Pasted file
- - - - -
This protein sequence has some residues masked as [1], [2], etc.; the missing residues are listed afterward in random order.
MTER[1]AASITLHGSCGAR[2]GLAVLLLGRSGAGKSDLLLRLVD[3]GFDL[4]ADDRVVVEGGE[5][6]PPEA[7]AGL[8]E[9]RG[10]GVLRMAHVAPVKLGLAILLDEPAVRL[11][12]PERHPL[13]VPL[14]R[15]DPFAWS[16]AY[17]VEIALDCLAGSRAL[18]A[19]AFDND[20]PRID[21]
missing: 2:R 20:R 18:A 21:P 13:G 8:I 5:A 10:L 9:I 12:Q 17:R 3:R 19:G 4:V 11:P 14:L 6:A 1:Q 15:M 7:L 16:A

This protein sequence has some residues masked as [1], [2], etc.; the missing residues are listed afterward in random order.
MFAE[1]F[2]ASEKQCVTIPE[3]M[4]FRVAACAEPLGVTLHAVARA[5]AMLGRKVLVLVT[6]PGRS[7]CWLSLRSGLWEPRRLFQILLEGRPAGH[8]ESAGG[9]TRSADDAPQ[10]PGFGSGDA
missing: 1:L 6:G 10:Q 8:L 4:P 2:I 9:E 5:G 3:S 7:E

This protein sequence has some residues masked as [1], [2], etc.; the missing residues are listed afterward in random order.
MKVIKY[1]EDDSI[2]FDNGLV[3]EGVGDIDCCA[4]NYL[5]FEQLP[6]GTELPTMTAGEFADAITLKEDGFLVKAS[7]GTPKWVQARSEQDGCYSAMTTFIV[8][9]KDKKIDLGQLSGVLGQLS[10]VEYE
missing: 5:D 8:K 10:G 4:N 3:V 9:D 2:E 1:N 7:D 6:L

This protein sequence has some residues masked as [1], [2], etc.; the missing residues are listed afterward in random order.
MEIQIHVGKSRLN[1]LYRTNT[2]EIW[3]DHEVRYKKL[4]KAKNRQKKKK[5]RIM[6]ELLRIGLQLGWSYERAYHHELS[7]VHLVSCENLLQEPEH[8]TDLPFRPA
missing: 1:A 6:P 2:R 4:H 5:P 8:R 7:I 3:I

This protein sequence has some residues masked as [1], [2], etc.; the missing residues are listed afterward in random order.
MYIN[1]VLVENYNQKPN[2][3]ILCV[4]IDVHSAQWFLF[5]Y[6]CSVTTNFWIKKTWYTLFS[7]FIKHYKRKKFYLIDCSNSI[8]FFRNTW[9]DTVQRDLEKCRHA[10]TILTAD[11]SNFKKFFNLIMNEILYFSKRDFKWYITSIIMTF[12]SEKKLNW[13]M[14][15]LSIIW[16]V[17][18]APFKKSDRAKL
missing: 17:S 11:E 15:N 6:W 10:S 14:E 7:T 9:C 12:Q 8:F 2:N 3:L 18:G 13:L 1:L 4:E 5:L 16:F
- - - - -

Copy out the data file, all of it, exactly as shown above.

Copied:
This protein sequence has some residues masked as [1], [2], etc.; the missing residues are listed afterward in random order.
MTER[1]AASITLHGSCGAR[2]GLAVLLLGRSGAGKSDLLLRLVD[3]GFDL[4]ADDRVVVEGGE[5][6]PPEA[7]AGL[8]E[9]RG[10]GVLRMAHVAPVKLGLAILLDEPAVRL[11][12]PERHPL[13]VPL[14]R[15]DPFAWS[16]AY[17]VEIALDCLAGSRAL[18]A[19]AFDND[20]PRID[21]
missing: 2:R 20:R 18:A 21:P 13:G 8:I 5:A 10:L 9:I 12:Q 17:R 3:R 19:G 4:V 11:P 14:L 6:A 1:Q 15:M 7:L 16:A

This protein sequence has some residues masked as [1], [2], etc.; the missing residues are listed afterward in random order.
MFAE[1]F[2]ASEKQCVTIPE[3]M[4]FRVAACAEPLGVTLHAVARA[5]AMLGRKVLVLVT[6]PGRS[7]CWLSLRSGLWEPRRLFQILLEGRPAGH[8]ESAGG[9]TRSADDAPQ[10]PGFGSGDA
missing: 1:L 6:G 10:Q 8:L 4:P 2:I 9:E 5:G 3:S 7:E

This protein sequence has some residues masked as [1], [2], etc.; the missing residues are listed afterward in random order.
MKVIKY[1]EDDSI[2]FDNGLV[3]EGVGDIDCCA[4]NYL[5]FEQLP[6]GTELPTMTAGEFADAITLKEDGFLVKAS[7]GTPKWVQARSEQDGCYSAMTTFIV[8][9]KDKKIDLGQLSGVLGQLS[10]VEYE
missing: 5:D 8:K 10:G 4:N 3:V 9:D 2:E 1:N 7:D 6:L

This protein sequence has some residues masked as [1], [2], etc.; the missing residues are listed afterward in random order.
MEIQIHVGKSRLN[1]LYRTNT[2]EIW[3]DHEVRYKKL[4]KAKNRQKKKK[5]RIM[6]ELLRIGLQLGWSYERAYHHELS[7]VHLVSCENLLQEPEH[8]TDLPFRPA
missing: 1:A 6:P 2:R 4:H 5:P 8:R 7:I 3:I

This protein sequence has some residues masked as [1], [2], etc.; the missing residues are listed afterward in random order.
MYIN[1]VLVENYNQKPN[2][3]ILCV[4]IDVHSAQWFLF[5]Y[6]CSVTTNFWIKKTWYTLFS[7]FIKHYKRKKFYLIDCSNSI[8]FFRNTW[9]DTVQRDLEKCRHA[10]TILTAD[11]SNFKKFFNLIMNEILYFSKRDFKWYITSIIMTF[12]SEKKLNW[13]M[14][15]LSIIW[16]V[17][18]APFKKSDRAKL
missing: 17:S 11:E 15:N 6:W 10:S 14:E 7:T 9:C 12:Q 8:F 2:N 3:L 18:G 13:L 1:L 4:E 5:L 16:F